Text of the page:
Lake Kariba overfishing: Zimbabwe Zambia agree to act

ECC Champion

Over the years, overfishing has characterized Zimbabwe’s biggest water body Lake Kariba which is jointly shared with the country’s northern neighbour of Zambia.

This has prompted Zimbabwean and Zambian authorities to act to try reduce over-fishing and improve fisheries management.

This is part of efforts to promote conservation and implementation of sustainable fishing methods.

A technical committee on development and management of the fisheries and aquaculture of Lake Kariba recommended that Zimbabwe and Zambia should reduce the number of fishing rigs operating in Lake Kariba to ensure the survival of the industry.

Environment, Climate, Tourism and Hospitality Industry Minister Mangaliso Ndhlovu and the Zambian Minister of Green Economy and Environment, Collins Nzovu, held the discussions on the sidelines of the just-ended fifth session of the United Nations Environment Assembly in Nairobi, Kenya.

Zimbabwe and Zambia have a standing agreement which govern the exploitation of fish in Laker Kariba but both countries have violated the 2014 agreement.

The countries had agreed on the number of rigs each country could deploy on Lake Kariba with the 500 sustainable maximum divided to have Zambia hosting 225 and Zimbabwe 275.

The slight extra number allocated to Zimbabwe is because most of the large eastern basin on Lake Kariba is on the Zimbabwean side.

Ndhlovu said Zimbabwe has gone beyond the 275 agreed fishing rigs threshold to 429 while Zambia has 1 500 rigs on Lake Kariba instead of 225.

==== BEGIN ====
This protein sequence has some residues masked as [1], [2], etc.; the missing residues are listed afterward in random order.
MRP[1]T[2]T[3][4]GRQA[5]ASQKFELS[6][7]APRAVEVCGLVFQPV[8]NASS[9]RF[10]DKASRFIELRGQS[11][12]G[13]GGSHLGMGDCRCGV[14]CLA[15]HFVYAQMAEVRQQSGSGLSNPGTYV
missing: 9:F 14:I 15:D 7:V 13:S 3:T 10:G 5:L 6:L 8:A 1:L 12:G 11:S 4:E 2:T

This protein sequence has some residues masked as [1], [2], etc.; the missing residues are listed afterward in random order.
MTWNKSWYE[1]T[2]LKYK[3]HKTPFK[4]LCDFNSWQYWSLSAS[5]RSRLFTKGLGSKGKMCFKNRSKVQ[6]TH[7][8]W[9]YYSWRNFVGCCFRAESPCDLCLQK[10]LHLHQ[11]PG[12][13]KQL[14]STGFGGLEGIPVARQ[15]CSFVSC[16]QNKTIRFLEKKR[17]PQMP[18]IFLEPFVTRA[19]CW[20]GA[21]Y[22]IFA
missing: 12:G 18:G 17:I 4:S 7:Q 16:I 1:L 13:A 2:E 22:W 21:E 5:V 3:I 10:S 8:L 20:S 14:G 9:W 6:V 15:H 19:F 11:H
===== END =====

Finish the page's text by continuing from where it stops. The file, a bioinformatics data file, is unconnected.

“However, currently Zimbabwe has 429 rigs, while Zambia has 1 500. This among other fish methods is creating overfishing, fish mortality, small sized bred fish,” said Ndhlovu.

The over population of fishing rigs on Lake Kariba has put too much strain on fish population which the mighty lake, during its peak days years back, gave each fishing rig about 15 trays but now it is said each rig will be lucky to get two trays.

In 2020, the Zimbabwe Parks and Wildlife Management Authority (Zimparks) stopped the issuing new fishing permits to curb the depletion of the fish.

Millions of people in the Zambezi basin region eat kapenta in their daily diet and thousands of fishermen earn their living by catching it.

But over-fishing – together with an increase in the numbers of the introduced freshwater crayfish, which eat kapenta eggs and hatchlings – is threatening livelihoods, jobs and food security.

In addition to the huge numbers of unsustainable fishing vessels, fish poachers who reportedly flood Lake Kariba at night have also compounded the problems.

Small-scale fisheries play a significant role in enhancing livelihoods, creating employment and contributing to food security for both Zimbabwe and Zambia.

The fishing communities in both countries are highly dependent on natural resources, which are climate sensitive.

Marine experts say food insecurity, wildlife attacks, lack of access to information systems, lack of fishing equipment, the existence of the predator crayfish, poor lake co-management and shrinking fishing boundaries are now threatening fish stocks on Lake Kariba.

They urge governments to develop small-scale fisheries policies that could positively enhance livelihoods and food security.

More than a third of the fish stocks around the world are being overfished and the problem is particularly acute in developing countries, the United Nations Food and Agriculture Organisation (FAO) said in a report released in 2020.

Additional reporting by The Herald.

This report was made possible through support from WAN-IFRA Media Freedom’s Strengthening African Media Programme: Climate Change and Environmental Reporting. Views expressed here do not belong to WAN-IFRA